John Barclay (1758-1826) extra-mural teacher of anatomy in Edinburgh: Honorary Fellow of the Royal College of Surgeons of Edinburgh.Surgeon. 2006 Apr; 4(2):93-100.S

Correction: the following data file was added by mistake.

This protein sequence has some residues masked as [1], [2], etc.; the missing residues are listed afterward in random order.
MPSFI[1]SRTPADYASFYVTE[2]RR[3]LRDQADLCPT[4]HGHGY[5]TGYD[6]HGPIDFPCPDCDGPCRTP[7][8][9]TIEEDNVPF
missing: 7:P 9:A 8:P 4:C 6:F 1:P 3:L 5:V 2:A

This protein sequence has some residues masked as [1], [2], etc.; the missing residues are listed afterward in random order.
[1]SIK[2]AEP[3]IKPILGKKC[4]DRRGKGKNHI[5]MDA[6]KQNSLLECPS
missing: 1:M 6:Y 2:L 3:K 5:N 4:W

John Barclay (1758-1826) was one of the most distinguished, respected and enthusiastic teachers of anatomy in Edinburgh during the first decades of the 19th century. He taught this subject in the extra-mural school from 1797 until 1825. He initially studied divinity at St Andrews University, intending entering the Church. After acting as a minister of the Church for about 10 years and tutoring for most of these years, he decided to study medicine in Edinburgh, and was particularly attracted to anatomy. After he qualified with the MD degree, he proceeded to London where he attended the anatomical classes of Dr Marshall for about a year. On his return to Edinburgh he taught anatomy to a small class for three years in High School Yards. He then acquired a property at Number 10 Surgeons' Square where he taught from 1800 until 1825, when he was forced to withdraw due to poor health. His lectures were meticulously prepared, and his illustrations clear and copious. In 1804, his class was recognised by the Royal College of Surgeons of Edinburgh as fulfilling their requirements for students who wished to take the College's examinations. During the winter sessions he taught anatomy, physiology and surgery, while in the summer sessions he taught comparative anatomy, a subject in which he was particularly interested. He was elected an Honorary Fellow of the Royal College of Surgeons of Edinburgh in 1821. His classes were taken over by his partner Robert Knox, at that time Conservator of the College's Museum.